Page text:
Seeing Things: Bittersweet Charity

In recent years, charity has gotten a bad reputation. The politicization of all dimensions of life has made even the most heroic efforts on behalf of others seem radically incomplete to certain minds. Thus, Mother Teresa was barely dead before the vultures—Christopher Hitchens and the vile ABC crew of Peter Jennings—accused her of failing to deal with “the causes of poverty.” (Since they know and care so much, they’ll probably soon quit television to become activists for the Indian poor.) If Francis of Assisi were starting today, he’d have to hire a liaison officer with the right, which is to say leftist, political connections before the press would take the poverello seriously.

In some ways, the bureaucratization of charity is understandable. Even apart from questions of social policy, it’s a hard thing to work face-to-face with the poor. Quite often, the people you are trying to help are less than ideal human beings. They get embarrassed by their neediness in a wealthy country like ours. And those providing the help are embarrassed, too, at having to look at another’s radical helplessness. It’s the stuff of Greek tragedy.

That is why for several years now my wife and I have made a point of working with a private relief group in our town. FISH (For Immediate Sympathetic Help) is a coalition of churches and individuals who try to get food, and sometimes cash, to needy people. Sometimes it’s a one-shot emergency for a middle-class family. More often it is not everyday America. My wife goes into squalid apartments to make food deliveries. Some cases are straightforward; in others, she has to untangle various scams. Questions of whether “the system” or the person are at fault are irrelevant in that moment. But one constant is that the people delivering and receiving the help find it difficult to look one another in the eye.

Was receiving charity always felt to be so shameful? I don’t know. Lots of people claim government checks for welfare, food stamps, and social security remove the stigma. But that stigma and the flipside, genuine gratitude, might do a lot to make the whole relief process more human.

The psychology of bureaucratic welfare breaks a basic human bond. The giver never sees the recipient, nor the recipient the giver. Consequently, there is no satisfaction at help provided, and no sense of obligation at generosity. Au contraire, what we more often find in America today is frustration—frustration that some people seem perpetually living off handouts, and frustration that the handouts are meager. Private face-to- face arrangements may not be everything we need to deal with our massive social problems, but they might inject a crucial human ingredient into a situation no one likes.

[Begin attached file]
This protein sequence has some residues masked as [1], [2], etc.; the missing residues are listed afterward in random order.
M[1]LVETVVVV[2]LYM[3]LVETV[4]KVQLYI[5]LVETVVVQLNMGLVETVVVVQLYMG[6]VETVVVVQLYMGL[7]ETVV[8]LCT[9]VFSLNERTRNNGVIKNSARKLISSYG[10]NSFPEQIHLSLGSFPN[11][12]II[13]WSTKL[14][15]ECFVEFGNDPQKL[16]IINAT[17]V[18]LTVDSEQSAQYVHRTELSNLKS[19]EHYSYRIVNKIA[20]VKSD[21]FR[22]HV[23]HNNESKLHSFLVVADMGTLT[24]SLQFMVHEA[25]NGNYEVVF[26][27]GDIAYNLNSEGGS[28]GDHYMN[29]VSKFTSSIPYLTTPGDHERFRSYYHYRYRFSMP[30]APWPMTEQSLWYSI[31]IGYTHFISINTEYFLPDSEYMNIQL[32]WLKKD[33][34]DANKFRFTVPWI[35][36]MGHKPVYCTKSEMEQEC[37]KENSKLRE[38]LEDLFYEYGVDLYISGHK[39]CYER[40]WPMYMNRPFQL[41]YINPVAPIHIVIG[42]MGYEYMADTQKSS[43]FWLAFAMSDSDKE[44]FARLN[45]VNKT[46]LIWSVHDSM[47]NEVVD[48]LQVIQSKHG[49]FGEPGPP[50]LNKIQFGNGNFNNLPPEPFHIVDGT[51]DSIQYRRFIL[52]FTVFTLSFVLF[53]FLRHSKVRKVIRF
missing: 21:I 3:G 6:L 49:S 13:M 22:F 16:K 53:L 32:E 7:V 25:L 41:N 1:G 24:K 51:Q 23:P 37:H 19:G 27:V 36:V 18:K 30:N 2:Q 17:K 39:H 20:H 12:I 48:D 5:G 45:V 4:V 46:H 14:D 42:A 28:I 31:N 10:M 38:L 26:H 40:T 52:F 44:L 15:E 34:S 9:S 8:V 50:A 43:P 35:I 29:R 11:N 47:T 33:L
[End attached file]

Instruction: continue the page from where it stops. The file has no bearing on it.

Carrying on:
My personal role in FISH is quite modest, but I have unusual emotions every time I do it. Basically, I stand outside a supermarket, pass out a leaflet asking people to buy certain staples, and collect the food as the shoppers exit. This may seem a low-key operation, but it is not.

The first thing I notice in this situation is how much all of us—myself included—hate to be bothered. When people see me standing in front of them, about half are visibly disturbed. In past years, I have taken my teenaged son (resigned to filial solidarity); but he too is a human obstacle. The best accomplice, and the best at actually getting food into the basket, is my eight year old daughter: nonthreatening, cute, full of energy. After two hours of soliciting, swinging from the supermarket railings, and taking “breaks” to run around the shopping center, she complained, “Who says we have to stop after two hours?”

For those of us no longer a little child, however, asking people to give you something for someone else is hard work. When I first started doing it, my immigrant family’s pride in never asking anyone for anything tripped me up. I got over it. Then, after a couple of sharp rejections by people doubtful of the honesty or effectiveness of relief efforts, I was tempted to begin, “I want to end the welfare state too.” But it’s a hopeless muddle.

So I just make it clear: I’m here to collect food for people who need it. My wife and others will make sure it will not go to scam artists. Bring something back out if you can.

Perhaps I’m kidding myself that something like this, on a far grander and saintly scale, made Mother Teresa what she was, and makes charity into something Christian, instead of a utilitarian way of keeping undesirable social elements out of our way.

But facing the discomfort is necessary. Someone once said, “All God’s children are not beautiful. Most of them are, in fact, barely presentable.” It’s worth remembering at Christmastime.

Robert Royal


Robert Royal is editor-in-chief of, and president of the Faith & Reason Institute in Washington, D.C. His most recent book is The God That Did Not Fail: How Religion Built and Sustains the West, now available in paperback from Encounter Books.

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